Good Samaritan wants to give back
When I was 12 yr old, my dad (steam fiter) taught me to sweat copper. My joints were never as pretty as his but in many years of home ownership, 100s of plumbing jobs, I never had a leak. Whether plumbing or other jobs, it was for myself. I never worked in the trades. I helped neighbors and friends add lines, replace tanks, etc, but never did it for pay. My career was computers and then management.
Through 50 yrs of home ownership, I have done virtually every kind of DIY project whether electrical, plumbing, remodeling, auto repair or appliance repair. As a result, i have two or three of every tool known to mankind.
A number of years ago, i was downsized from my job and took a job in a box store which i hated. One day a young couple came, saw sign, "Water heaters $300." and "we install". I heard her say, "honey, we can afford that". They had just bought their first home and the hot water tank was leaking. She started to cry when i said the $300 did not include install and since it was a weekend, the cost would be considerable. I asked the husband if he could pick up the tank and get down their basement. He said yes and i told him he was going to install it himself which he was in disbelief.
I asked what tools he had, showed him to shut off gas, water, cut the pipe and use flexible supplies with compression fittings. They bought the tank and left with my home phone number to call if he had problems. He did call with a minor call on how to light the pilot. The next day, they came in she was crying again and hugged me. The experience gave him a great deal of confidence in himself. This made me feel good and was one of few high points working that crappy job.
At this point in my life, I am retired and too old to do physical things. I sure as hell would have trouble wrestling a tank down stairs. Getting down on my knees is murder and crawling under something isn't high my list. My best position for work is if I can get something up on my workbench. I almost enjoy messing with stuff if I sit down to work on it. I still do most of my own "stuff" including recently laying down on the concrete floor to change a drive belt on the dryer. I paid for this in aches and pains for two days.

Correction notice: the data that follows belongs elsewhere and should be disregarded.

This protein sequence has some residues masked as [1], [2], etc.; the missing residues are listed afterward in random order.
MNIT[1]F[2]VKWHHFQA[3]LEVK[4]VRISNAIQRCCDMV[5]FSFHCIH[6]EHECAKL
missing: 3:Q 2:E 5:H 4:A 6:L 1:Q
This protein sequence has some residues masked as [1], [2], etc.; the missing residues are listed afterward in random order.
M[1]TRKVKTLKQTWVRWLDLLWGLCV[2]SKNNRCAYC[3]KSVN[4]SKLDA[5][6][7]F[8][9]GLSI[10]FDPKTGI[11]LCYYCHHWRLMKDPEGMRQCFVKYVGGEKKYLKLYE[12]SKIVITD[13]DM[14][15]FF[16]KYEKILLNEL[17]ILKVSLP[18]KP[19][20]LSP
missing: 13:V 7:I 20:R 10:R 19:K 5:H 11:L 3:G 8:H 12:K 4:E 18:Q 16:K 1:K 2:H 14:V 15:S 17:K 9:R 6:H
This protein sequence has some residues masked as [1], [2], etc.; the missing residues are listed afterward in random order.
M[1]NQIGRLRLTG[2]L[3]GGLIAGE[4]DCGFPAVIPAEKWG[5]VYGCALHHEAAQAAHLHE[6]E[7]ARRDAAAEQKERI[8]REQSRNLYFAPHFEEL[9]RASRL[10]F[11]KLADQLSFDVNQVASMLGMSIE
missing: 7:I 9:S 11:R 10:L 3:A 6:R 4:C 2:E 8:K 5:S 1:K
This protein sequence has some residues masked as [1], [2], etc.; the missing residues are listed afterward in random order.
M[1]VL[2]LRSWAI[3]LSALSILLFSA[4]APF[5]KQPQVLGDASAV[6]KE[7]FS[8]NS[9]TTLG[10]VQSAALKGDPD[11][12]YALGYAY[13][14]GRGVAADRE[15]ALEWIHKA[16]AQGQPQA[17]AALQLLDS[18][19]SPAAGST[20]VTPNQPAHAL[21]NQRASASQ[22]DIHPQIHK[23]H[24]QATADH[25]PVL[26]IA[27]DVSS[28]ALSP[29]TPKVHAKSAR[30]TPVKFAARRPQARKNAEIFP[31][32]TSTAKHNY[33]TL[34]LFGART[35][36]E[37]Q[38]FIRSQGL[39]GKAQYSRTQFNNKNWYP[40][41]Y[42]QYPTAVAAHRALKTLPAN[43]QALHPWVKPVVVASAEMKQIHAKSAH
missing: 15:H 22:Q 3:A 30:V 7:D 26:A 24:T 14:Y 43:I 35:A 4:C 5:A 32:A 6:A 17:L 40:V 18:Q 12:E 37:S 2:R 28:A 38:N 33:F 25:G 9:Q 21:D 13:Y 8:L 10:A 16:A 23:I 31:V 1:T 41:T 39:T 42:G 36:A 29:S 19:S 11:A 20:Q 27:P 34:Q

From exposure to many young people, with some exceptions, they are helpless and at the mercy of tradesmen. Even if tradesmen are fair (most are), in this economy, a repair can be out of the budget for young, struggling homeowners.
I have tools, including torches, cutters and probably a couple hundred various size "spare" copper fittings, valves, pipes, toilet parts and more. When ever i bought stuff, i always overbought because i don't like having to drive back to a store. The same goes for 100s, maybe thousands of screws, bolts and electrical stuff.
So here is my question: How can I find young people (homeowners) who could use my help? I have no desire to charge a penny and if i have needed spare parts fittings, etc, it's theirs. I don't want to help yuppies, driving BMWs. If I am going to donate my time, knowledge, tools, and stuff, I want it to be for someone who needs it.
My thinking is if I can help a young person become a little more self sufficient, who knows, they may even reassess their own situation and not rely on others (government). Maybe it will instill a little common sense when they go to a voting booth.
So how do I reach these people who honestly need help and not looking for a feebie? Remember I want to show them how to do things, not do it for them. I've tried various church and ministries but keep ending up with people who want me to do the work myself. I'm not looking to find the Craigslist killer so that isn't high on my list. Does anyone know of a one on one help forum for people in the same locality?